Stroke is the leading cause of disability in the (US) and the third leading cause of death. A 1999 study suggests a much higher incidence of stroke than previously reported, estimating 259 new strokes per 100,000 population. Findings from this study also indicate that incidence of stroke increased exponentially with age and is consistently higher for males than females. Stroke also occurs more frequently among African-Americans and Hispanics. More stroke survivors are receiving the majority of their care in the home, placing a substantial burden on informal caregivers.
The goals of this study included: (1) Describe stroke recovery trajectories for African-American, Puerto Rican Hispanic, and non-Hispanic white veterans across two years following discharge home, (2) Explore variations in stroke recovery and describe strategies used by survivors to manage the illness course at home among three ethnic groups, (3) Explore the use of formal and informal health services and identify barriers to recovery at home, (4) Explore changes in burden, coping, depression, hours of caregiving and general health status of stroke caregivers over time for each ethnic group, (5) Describe the types of assistance informal caregivers provide during the first year to facilitate stroke recovery.
This is a prospective cohort multi-site study. A total of 250 participants (125 veterans and 125 caregivers) were enrolled in the study. Participants included 33 African Americans, 49 Puerto Rican Hispanic and 43 non-Hispanic white veterans. Subjects and their caregivers were enrolled prior to discharge for acute stroke. Data were collected at 1, 6, 12, 18, and 24 months following discharge home. Trained research assistants of the same ethnicity as the veteran collected data during home visits. Qualitative data included in-depth interviews with stroke survivors about their life following stroke. Quantitative data from the veteran included type of stroke, co-morbidities (Charlson Co-morbidity Scale), functional assessments (Functional Independence Measure, FIM), instrumental activities of daily living (Frenchay Activity Index, FAI), depression (Geriatric Depression Scale, GDS), and mental status (Mini-Mental Status Exam, MMSE). Caregiver data were collected at the same time points and included caregiver burden (Sense of Competence Scale, SOC), coping (Sense of Coherence), depression (GDS), hours and type of caregiving provided, and general health of caregivers across two years.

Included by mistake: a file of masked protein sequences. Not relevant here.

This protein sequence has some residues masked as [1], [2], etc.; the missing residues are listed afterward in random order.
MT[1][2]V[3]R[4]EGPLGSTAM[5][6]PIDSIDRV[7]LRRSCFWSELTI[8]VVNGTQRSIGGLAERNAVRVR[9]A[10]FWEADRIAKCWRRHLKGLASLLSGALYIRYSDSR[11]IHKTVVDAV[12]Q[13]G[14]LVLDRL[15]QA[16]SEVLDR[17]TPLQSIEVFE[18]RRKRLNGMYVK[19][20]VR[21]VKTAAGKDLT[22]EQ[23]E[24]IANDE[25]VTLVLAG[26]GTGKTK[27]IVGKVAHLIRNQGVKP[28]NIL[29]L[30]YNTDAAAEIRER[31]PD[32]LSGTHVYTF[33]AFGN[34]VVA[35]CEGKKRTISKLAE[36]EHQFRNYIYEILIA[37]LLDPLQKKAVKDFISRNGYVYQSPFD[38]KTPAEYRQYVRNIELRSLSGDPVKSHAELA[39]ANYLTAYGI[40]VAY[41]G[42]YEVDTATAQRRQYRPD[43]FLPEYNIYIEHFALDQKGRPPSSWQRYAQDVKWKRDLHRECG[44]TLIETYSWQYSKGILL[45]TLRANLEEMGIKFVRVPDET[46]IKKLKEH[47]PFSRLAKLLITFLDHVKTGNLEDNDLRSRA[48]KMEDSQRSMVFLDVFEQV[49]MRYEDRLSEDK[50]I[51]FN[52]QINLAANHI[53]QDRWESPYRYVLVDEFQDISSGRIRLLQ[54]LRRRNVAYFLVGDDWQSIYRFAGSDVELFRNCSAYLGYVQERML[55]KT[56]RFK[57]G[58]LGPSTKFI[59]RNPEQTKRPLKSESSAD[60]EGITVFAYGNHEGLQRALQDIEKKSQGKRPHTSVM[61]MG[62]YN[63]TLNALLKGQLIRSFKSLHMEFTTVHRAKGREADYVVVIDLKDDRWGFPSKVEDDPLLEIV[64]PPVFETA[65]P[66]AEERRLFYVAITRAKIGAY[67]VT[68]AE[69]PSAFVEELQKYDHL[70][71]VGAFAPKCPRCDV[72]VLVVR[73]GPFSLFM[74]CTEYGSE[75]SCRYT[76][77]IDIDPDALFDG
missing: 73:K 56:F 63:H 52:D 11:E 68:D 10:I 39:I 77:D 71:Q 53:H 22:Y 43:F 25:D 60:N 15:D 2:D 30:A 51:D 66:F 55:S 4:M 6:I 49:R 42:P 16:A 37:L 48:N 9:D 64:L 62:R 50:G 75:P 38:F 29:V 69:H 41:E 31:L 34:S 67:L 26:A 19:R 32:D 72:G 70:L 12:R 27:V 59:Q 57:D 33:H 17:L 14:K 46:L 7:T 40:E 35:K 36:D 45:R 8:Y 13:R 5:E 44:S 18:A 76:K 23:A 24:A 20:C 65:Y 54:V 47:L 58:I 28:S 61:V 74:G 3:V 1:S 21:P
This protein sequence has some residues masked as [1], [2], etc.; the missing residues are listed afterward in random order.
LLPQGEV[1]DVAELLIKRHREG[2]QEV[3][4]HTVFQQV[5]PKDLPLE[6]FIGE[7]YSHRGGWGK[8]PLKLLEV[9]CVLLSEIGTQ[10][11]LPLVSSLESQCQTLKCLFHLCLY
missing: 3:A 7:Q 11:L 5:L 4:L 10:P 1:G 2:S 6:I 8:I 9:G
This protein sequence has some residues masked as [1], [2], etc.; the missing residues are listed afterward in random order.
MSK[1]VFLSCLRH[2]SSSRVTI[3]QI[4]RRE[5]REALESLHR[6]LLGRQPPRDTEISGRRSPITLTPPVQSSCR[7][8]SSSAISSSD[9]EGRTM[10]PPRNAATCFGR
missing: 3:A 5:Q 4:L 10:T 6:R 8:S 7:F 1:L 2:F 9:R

Controlling for covariates, growth models indicate that racial/ethnic groups differed in their initial status (i.e., FIM at discharge) and in patterns of recovery across 24 months. Puerto Rican veterans had greater functional impairment (lower motor FIM and FAI scores) compared to whites and African Americans. African Americans had less depressive symptomology and a better recovery trajectory compared to whites and Puerto Ricans. However, the average Puerto Rican had depressive symptoms within the depressed range. Changes in one’s sense of self following a stroke are related to depression. Puerto Ricans experience more disruption in sense of self than other groups across all time points. Experiences related to connectedness and isolation affected veterans across 12 months of the recovery trajectory. Results suggest the majority of white veterans maintain and recover a greater sense of connectedness throughout the twelve months and Puerto Ricans experience the greatest sense of isolation initially post stroke. Puerto Rican veterans experienced no or low community integration throughout this recovery period more often than other groups. Puerto Rican veterans and caregivers reported greater need for formal care services and greater use of selected services. There are no racial and ethnic differences in the level of caregiver burden and caregiver coping, although African American caregivers have a lower average GDS score which indicates lower levels of depressive symtomology. Puerto Rican caregivers spend the most hours per day, and have the most help with their care recipient compared to whites and African Americans. Caregiving tasks did not vary by race/ethnicity and included cooking, clothes/dressing, housework, personal care (bathing etc.), transportation, medical help, finances, shopping, and companionship.
Results indicate that the recovery of stroke survivors varies by race/ethnicity in (a) functional status, (b) activities of daily living, (c) depression, (d) sense of self, (e) connectedness, (f) social participation. Across the board Puerto Ricans on average were more impaired (functional status and activities of daily living) at discharge and experienced slower recovery across the 24 month time period.
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